BALTIMORE -- This is what the end of 15 years of frustration looks like.

The cadets flooded the field, sprinting to form a mosh pit as they waited to finally hear Navy's alma mater play first after Army ended its 14-game losing streak. Army coach Jeff Monken got hoisted in the air by his players. Later, he emotionally said this win was "for every solider in every foxhole in the world," a game West Point and its followers have waited for since two months after the 9/11 terrorist attacks.

"It's surreal," Army wide receiver Edgar Poe said. "I still can't believe it's real."

This is what the end of 15 years of dominance looks like.

Navy third-string quarterback Zach Abey, thrown into an impossible situation by making his first career start against Army, had tears in his eyes in the locker room. A year ago, Abey was in the stands watching this game. Now Navy superintendent Vice Admiral Ted Carter was comforting Abey minutes after Army's 21-17 victory.

Keep your head up, Carter told Abey. This is your team now. The players in the locker room will look to see how you handle this loss. Either you'll throw in the towel, or you'll stand and fight for your brothers.

Abey nodded. He stared ahead. Other Navy officials sought out Abey to offer a few words. Teammates hugged their new quarterback and told him to keep his head up.

"I take a lot of responsibility for the game," said Abey, who threw two crucial interceptions. "Obviously, in the first half, I made some bad decisions. I feel horrible for the seniors because I told them before the game that I would give it my all for them, especially for [injured quarterbacks] Will [Worth] and Tago [Smith], knowing how much they wanted this and I could have gotten it for them."

This is what trying to hold on to 15 years of dominance looks like.

With Army leading 14-0 at halftime, Navy players left the field hearing chants from cadets in the stands of, "Navy sucks! Navy sucks!" Army was in complete control. The mood in the Navy locker room was disbelief.

The dry erase board still showed Navy coach Ken Niumatalolo's meticulously-written pre-game messages. Before the game, Niumatalolo initially wrote "Protect the rock" as the key on offense, but he erased it with his finger and instead chose the phrase, "Perfect ball security."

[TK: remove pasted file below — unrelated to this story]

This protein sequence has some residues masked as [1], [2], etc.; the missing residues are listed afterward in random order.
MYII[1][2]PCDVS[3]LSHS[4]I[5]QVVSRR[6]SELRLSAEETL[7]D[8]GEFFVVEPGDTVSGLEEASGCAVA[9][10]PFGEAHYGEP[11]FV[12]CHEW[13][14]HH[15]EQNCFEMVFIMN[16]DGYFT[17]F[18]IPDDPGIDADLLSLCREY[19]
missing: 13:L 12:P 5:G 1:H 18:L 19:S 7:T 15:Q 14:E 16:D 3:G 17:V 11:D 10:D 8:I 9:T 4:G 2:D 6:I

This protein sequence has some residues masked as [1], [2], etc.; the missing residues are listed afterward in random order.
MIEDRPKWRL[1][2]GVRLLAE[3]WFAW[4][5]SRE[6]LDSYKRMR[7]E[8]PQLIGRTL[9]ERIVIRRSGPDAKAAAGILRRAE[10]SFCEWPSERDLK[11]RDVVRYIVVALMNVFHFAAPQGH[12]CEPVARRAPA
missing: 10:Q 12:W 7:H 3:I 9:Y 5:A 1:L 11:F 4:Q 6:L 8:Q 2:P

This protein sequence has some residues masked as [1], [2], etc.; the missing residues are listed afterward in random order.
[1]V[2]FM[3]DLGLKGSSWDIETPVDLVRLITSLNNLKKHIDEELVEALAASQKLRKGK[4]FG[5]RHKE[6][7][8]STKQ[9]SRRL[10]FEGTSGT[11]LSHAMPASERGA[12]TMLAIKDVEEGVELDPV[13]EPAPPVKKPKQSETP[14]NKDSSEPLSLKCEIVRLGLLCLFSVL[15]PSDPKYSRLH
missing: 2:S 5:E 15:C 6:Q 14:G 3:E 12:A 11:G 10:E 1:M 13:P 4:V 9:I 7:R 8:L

Navy responded by starting with the game with a fumble and an interception. Then Abey threw one more pick right before halftime.

"I don't know what to draw up here," Navy offensive coordinator Ivin Jasper told his offense at halftime, standing before the dry-erase board and dropping his marker to the ground. "I don't. Anything I can't draw? Nothing. Just freaking play. Make good decisions. It's that simple."

Jasper pulled Abey to the side and asked if he's good with the signals. "You don't need to make a huge play," Jasper told Abey.

Navy's depleted roster was evident in the locker room. Injured team leaders on crutches or scooters -- Daniel Gonzales, Will Worth and Toneo Gulley -- were the ones telling the Midshipmen this game wasn't over yet.

"They played their best ball in the first half, all right?" said Worth, Navy's latest injured quarterback. "Now it's our turn to finish this out. Everybody just relax, do your job, play by play, and we're going to make this 14-point lead be gone right quick. Let's go!"

Army lost a fumble on its first drive. Navy touchdown.

Army went three-and-out on its second drive. Navy field goal.

Army fumbled on its third drive. Navy punted but had the momentum.

"I don't know if it's necessarily the best football," President-elect Donald Trump told CBS in the third quarter, "but it's very good."

Abey settled down. He wasn't trying to force big plays anymore. Then he ran into one. Army missed four tackles as Abey brilliantly turned an option run into a zig-zag 41-yard touchdown scamper early in the fourth quarter.

Navy 17, Army 14. The Streak was still alive.

This is what grabbing 15 years of frustration by the throat looks like.